After Laos, I headed to its larger neighbor Vietnam. My first and last stops were in Hanoi to visit Amie, a good friend from William & Mary whom I hadn’t seen in almost 20 years, a phrase we both kept using whenever we’d meet her friends. Amie lives in Hanoi with her husband Todd and their two adorable and energetic kids Oliver and Julia. They’ve lived in Vietnam for 7 years and were all home from work/school for “Tet” the Lunar New Year holiday, which is also the biggest holiday of the year and everything shuts down so people can be with their families. I stayed in their beautiful house in the city and I got to celebrate the Year of the Rooster with Amie’s family and their friends. After months of traveling alone and being so far from my family and friends, I didn’t realize how much I missed everyone until I got to spend time with Amie and her family. It was a gift to be in a home; to eat meals at a table with a family and talk about school, work (OK, just Todd and Amie talked about work), politics; to drink wine with a friend you haven’t seen in 20 years and pick up like we had drinks last week; to do laundry in a washing machine (major!); and Todd and Amie laughed as I gushed about how awesome their guest room was and that “the bed even has a TOP SHEET!” Do you know how long it’s been since I’ve seen one of those?!” They were so generous and welcoming to me and spending time with them was the highlight of Vietnam. It’s also awesome to have friends who can point you to where to go and what to see in Vietnam — soooo nice not to have to make a decision about those things every once in a while.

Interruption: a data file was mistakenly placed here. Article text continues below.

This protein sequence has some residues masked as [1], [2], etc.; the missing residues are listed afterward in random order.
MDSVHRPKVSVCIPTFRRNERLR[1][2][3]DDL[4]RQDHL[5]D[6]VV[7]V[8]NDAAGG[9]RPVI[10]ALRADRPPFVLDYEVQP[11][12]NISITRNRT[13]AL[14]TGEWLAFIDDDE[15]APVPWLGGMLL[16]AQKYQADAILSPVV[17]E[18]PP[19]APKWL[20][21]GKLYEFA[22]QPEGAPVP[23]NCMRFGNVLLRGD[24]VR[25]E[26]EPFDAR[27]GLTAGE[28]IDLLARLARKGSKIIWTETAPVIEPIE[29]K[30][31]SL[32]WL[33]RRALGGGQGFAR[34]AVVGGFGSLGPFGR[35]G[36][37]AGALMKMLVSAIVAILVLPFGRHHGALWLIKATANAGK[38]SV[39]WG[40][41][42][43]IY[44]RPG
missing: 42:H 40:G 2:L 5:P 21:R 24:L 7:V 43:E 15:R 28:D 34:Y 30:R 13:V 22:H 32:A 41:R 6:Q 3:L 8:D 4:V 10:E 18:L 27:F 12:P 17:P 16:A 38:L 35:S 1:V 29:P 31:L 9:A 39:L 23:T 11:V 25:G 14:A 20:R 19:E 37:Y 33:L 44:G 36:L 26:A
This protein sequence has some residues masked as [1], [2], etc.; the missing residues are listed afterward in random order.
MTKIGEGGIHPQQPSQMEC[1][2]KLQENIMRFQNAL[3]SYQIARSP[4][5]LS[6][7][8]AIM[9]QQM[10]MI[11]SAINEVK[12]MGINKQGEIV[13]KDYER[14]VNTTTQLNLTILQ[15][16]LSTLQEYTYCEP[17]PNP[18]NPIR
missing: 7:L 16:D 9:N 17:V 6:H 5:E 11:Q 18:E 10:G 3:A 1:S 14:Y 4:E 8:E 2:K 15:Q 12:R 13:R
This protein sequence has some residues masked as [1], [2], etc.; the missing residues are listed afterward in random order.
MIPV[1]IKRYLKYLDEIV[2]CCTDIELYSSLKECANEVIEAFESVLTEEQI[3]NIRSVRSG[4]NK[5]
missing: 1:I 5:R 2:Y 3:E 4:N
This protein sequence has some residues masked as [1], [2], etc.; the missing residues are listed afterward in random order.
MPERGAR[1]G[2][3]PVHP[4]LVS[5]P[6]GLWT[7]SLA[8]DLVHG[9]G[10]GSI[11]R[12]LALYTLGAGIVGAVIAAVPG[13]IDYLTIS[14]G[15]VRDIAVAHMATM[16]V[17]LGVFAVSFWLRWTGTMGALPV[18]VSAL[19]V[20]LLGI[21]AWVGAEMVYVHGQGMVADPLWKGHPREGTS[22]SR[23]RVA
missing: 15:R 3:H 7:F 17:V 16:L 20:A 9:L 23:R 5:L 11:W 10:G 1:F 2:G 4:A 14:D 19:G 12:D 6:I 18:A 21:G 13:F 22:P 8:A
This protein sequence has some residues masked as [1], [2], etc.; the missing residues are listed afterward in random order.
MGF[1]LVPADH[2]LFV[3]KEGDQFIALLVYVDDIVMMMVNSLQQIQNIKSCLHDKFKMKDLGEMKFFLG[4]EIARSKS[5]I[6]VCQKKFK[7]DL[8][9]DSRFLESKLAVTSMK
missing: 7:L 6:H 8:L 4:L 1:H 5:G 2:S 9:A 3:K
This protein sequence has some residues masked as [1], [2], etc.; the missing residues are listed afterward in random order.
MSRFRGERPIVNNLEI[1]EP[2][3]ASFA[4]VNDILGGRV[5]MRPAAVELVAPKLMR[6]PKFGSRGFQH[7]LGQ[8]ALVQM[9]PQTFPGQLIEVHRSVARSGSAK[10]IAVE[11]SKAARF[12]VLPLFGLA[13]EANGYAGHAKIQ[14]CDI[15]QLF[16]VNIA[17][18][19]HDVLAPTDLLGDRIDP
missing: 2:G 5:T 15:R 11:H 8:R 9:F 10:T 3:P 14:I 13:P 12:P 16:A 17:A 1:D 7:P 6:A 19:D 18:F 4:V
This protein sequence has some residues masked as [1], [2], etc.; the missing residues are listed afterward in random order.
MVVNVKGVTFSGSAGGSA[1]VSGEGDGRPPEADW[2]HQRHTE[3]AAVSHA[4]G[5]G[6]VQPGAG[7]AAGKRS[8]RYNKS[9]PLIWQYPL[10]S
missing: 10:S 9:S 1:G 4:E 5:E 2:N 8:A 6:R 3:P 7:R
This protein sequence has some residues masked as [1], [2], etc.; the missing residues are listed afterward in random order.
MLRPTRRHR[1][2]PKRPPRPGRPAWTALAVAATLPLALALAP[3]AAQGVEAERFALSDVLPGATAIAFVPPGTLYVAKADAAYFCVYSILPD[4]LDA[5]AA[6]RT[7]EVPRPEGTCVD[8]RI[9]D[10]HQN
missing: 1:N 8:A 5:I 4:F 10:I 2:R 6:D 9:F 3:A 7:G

In addition to chill time with the family, I also had to go to the U.S. Consulate to get a new passport. Although my current passport doesn’t expire until 2019, I actually ran out of pages from all of this travel! When you’re going through Europe you don’t worry about visas (although that’s looking like that may change. Another exciting gift from this new Administration), but once you leave Europe, those pages go fast with each country. And before I headed to the consulate, the news of the travel ban was flooding my social media feeds and stories as well as rumors intensified about people trying to get in to the U.S., as well as those abroad renewing visas and passports. I was so fired up about how horrifying this ban is in principle as well as this anti-immigration policy that I was prepared to be extra belligerent if I had anyone at the embassy asking me questions about my political affiliation, being an immigrant, etc. And as I stepped to the consulate window after hours of psyching myself up to the point where my shoulders felt like they were parallel to my earlobes, sharpening my tongue for an epic verbal battle, the consulate officer could not have been nicer, nor more helpful to make it easy for me. I laughed at myself for a good while after this pleasant encounter and reminded that there are still really good people in the government.